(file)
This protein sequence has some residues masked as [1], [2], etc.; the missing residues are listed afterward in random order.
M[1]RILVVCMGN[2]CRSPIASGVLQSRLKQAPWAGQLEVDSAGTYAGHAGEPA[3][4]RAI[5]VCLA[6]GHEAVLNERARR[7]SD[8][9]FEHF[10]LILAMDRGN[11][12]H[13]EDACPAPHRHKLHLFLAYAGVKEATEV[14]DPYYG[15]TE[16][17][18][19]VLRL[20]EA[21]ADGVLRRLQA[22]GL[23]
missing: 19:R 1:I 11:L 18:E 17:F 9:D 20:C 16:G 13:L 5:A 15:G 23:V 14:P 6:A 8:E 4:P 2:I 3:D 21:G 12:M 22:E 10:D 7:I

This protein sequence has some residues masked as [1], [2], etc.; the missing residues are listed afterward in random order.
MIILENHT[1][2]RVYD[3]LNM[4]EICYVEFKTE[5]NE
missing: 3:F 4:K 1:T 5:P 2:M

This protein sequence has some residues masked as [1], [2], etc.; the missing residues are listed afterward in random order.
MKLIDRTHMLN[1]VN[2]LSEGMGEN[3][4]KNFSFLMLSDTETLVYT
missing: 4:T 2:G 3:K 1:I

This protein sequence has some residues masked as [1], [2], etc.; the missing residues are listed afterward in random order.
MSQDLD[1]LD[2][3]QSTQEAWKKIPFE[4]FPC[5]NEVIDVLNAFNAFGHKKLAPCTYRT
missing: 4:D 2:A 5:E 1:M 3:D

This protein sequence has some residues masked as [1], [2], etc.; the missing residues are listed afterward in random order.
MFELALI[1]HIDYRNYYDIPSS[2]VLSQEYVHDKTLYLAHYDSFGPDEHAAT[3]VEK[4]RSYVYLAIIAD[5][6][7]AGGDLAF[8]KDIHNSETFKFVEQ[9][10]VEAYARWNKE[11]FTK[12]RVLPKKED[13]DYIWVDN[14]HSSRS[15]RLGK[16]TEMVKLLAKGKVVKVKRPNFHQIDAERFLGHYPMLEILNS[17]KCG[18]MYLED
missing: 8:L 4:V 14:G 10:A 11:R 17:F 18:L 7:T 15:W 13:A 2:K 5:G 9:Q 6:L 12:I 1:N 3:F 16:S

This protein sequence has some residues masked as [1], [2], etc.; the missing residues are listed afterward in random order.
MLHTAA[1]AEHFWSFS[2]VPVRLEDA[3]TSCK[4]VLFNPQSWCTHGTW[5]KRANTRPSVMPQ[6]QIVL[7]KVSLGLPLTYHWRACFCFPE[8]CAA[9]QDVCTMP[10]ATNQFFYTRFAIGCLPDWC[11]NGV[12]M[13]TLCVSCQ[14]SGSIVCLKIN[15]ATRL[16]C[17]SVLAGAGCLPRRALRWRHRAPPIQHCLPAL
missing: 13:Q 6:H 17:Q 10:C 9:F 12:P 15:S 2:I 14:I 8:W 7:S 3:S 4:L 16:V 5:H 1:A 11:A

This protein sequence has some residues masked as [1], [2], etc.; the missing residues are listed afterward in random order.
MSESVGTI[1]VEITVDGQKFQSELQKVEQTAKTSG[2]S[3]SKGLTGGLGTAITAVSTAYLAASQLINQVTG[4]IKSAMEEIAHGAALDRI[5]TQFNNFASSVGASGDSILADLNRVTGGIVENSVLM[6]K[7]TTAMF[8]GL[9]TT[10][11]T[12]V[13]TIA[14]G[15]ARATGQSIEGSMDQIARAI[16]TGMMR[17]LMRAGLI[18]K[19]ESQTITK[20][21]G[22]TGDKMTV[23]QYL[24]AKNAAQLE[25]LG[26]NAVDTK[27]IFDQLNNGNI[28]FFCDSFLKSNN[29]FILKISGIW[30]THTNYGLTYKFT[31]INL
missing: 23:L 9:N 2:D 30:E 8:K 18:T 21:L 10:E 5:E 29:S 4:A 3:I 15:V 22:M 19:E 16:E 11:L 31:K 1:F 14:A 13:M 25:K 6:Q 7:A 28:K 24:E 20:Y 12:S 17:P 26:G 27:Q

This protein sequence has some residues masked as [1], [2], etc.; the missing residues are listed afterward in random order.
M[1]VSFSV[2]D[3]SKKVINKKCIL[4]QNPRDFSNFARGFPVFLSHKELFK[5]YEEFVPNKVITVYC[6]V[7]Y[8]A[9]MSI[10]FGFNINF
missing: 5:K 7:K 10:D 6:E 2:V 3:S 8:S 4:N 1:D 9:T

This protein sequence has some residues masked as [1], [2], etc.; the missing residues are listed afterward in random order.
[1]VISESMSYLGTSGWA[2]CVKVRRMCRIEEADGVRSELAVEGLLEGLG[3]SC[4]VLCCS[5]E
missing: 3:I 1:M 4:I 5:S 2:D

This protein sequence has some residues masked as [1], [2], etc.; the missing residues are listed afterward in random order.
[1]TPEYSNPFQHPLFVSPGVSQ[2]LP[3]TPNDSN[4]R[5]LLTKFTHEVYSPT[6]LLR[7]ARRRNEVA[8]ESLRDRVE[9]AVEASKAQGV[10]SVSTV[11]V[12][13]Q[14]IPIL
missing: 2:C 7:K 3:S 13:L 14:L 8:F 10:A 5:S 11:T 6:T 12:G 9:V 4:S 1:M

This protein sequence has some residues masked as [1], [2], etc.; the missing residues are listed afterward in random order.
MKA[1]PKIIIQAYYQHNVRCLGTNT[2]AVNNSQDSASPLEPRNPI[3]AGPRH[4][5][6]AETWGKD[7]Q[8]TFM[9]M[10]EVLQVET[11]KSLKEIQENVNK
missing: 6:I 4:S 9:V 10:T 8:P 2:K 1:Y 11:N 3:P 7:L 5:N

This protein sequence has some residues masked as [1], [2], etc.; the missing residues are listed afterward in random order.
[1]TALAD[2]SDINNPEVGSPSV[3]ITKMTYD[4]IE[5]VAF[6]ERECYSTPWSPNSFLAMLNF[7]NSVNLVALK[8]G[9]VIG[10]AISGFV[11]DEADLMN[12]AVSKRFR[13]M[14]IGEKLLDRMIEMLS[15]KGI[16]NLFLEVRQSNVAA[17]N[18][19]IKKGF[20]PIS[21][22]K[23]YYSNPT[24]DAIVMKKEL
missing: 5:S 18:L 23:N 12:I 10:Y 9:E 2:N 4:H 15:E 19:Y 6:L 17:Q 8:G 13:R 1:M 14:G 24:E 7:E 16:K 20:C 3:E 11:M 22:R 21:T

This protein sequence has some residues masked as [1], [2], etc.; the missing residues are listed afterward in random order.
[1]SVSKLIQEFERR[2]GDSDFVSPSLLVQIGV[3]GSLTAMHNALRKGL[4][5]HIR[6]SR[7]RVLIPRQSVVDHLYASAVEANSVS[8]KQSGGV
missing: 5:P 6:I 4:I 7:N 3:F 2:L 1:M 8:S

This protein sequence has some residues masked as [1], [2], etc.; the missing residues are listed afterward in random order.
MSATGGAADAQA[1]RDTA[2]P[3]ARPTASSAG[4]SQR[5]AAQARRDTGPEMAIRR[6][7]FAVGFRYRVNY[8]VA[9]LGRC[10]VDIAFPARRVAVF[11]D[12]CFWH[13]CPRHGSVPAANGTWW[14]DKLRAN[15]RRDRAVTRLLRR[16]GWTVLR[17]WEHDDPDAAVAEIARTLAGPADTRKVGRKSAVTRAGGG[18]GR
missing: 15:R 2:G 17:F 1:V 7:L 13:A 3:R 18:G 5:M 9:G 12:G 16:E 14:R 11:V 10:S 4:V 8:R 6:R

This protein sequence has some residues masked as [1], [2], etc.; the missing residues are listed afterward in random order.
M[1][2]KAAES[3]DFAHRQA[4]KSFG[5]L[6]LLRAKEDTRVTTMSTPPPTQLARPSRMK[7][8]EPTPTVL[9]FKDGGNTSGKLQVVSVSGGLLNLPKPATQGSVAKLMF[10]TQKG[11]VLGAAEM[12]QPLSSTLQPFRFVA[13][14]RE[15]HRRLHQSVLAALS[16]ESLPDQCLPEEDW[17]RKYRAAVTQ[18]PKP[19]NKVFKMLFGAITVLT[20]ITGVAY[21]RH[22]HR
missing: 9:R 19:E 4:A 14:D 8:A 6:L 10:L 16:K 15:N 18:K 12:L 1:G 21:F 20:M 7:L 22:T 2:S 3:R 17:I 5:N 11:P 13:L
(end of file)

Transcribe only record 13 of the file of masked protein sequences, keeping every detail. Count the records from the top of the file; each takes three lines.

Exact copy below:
This protein sequence has some residues masked as [1], [2], etc.; the missing residues are listed afterward in random order.
[1]SVSKLIQEFERR[2]GDSDFVSPSLLVQIGV[3]GSLTAMHNALRKGL[4][5]HIR[6]SR[7]RVLIPRQSVVDHLYASAVEANSVS[8]KQSGGV
missing: 5:P 6:I 4:I 7:N 3:F 2:L 1:M 8:S